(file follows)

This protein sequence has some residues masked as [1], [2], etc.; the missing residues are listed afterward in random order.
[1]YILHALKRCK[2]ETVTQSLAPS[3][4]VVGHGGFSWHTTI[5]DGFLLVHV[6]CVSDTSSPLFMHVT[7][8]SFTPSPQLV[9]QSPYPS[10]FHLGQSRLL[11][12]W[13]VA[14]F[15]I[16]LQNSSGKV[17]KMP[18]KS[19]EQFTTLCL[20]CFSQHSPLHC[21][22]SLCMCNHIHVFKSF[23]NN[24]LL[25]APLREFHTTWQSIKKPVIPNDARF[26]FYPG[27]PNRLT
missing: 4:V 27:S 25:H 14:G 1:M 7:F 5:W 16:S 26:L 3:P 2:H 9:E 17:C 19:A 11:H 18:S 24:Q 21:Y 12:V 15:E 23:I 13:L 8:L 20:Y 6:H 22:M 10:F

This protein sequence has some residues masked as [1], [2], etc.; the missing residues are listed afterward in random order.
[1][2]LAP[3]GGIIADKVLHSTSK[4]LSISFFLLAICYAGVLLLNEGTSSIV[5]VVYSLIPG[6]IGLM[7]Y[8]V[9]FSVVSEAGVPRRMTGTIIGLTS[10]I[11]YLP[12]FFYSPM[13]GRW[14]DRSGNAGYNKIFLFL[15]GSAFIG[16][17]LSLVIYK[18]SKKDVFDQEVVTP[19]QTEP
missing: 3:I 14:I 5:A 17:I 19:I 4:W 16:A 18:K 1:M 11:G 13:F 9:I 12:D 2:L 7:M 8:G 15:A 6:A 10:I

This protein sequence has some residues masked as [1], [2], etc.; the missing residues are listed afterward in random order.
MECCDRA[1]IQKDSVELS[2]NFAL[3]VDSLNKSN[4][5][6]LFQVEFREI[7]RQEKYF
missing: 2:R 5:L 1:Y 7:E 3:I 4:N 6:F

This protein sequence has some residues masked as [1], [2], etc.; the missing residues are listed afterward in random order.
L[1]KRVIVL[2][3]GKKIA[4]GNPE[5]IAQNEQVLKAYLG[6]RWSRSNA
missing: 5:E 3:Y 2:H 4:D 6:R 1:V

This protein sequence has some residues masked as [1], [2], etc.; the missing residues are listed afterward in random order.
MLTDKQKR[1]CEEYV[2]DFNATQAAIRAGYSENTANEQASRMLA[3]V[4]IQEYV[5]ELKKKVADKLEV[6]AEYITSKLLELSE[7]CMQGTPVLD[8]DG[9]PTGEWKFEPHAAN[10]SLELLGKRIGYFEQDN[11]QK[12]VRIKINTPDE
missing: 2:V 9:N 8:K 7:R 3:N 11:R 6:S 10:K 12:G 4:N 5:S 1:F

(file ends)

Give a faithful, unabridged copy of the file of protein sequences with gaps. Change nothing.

This protein sequence has some residues masked as [1], [2], etc.; the missing residues are listed afterward in random order.
[1]YILHALKRCK[2]ETVTQSLAPS[3][4]VVGHGGFSWHTTI[5]DGFLLVHV[6]CVSDTSSPLFMHVT[7][8]SFTPSPQLV[9]QSPYPS[10]FHLGQSRLL[11][12]W[13]VA[14]F[15]I[16]LQNSSGKV[17]KMP[18]KS[19]EQFTTLCL[20]CFSQHSPLHC[21][22]SLCMCNHIHVFKSF[23]NN[24]LL[25]APLREFHTTWQSIKKPVIPNDARF[26]FYPG[27]PNRLT
missing: 4:V 27:S 25:H 14:G 1:M 7:F 5:W 16:S 26:L 3:P 2:H 9:E 17:C 19:A 11:H 18:S 24:Q 21:Y 12:V 15:E 23:I 13:L 8:L 20:Y 6:H 22:M 10:F

This protein sequence has some residues masked as [1], [2], etc.; the missing residues are listed afterward in random order.
[1][2]LAP[3]GGIIADKVLHSTSK[4]LSISFFLLAICYAGVLLLNEGTSSIV[5]VVYSLIPG[6]IGLM[7]Y[8]V[9]FSVVSEAGVPRRMTGTIIGLTS[10]I[11]YLP[12]FFYSPM[13]GRW[14]DRSGNAGYNKIFLFL[15]GSAFIG[16][17]LSLVIYK[18]SKKDVFDQEVVTP[19]QTEP
missing: 3:I 14:I 5:A 17:I 19:I 4:W 16:A 18:K 1:M 11:G 13:F 9:I 12:D 2:L 7:M 8:G 15:A 6:A 10:I

This protein sequence has some residues masked as [1], [2], etc.; the missing residues are listed afterward in random order.
MECCDRA[1]IQKDSVELS[2]NFAL[3]VDSLNKSN[4][5][6]LFQVEFREI[7]RQEKYF
missing: 2:R 5:L 1:Y 7:E 3:I 4:N 6:F

This protein sequence has some residues masked as [1], [2], etc.; the missing residues are listed afterward in random order.
L[1]KRVIVL[2][3]GKKIA[4]GNPE[5]IAQNEQVLKAYLG[6]RWSRSNA
missing: 5:E 3:Y 2:H 4:D 6:R 1:V

This protein sequence has some residues masked as [1], [2], etc.; the missing residues are listed afterward in random order.
MLTDKQKR[1]CEEYV[2]DFNATQAAIRAGYSENTANEQASRMLA[3]V[4]IQEYV[5]ELKKKVADKLEV[6]AEYITSKLLELSE[7]CMQGTPVLD[8]DG[9]PTGEWKFEPHAAN[10]SLELLGKRIGYFEQDN[11]QK[12]VRIKINTPDE
missing: 2:V 9:N 8:K 7:R 3:N 11:R 6:S 10:K 12:G 4:N 5:S 1:F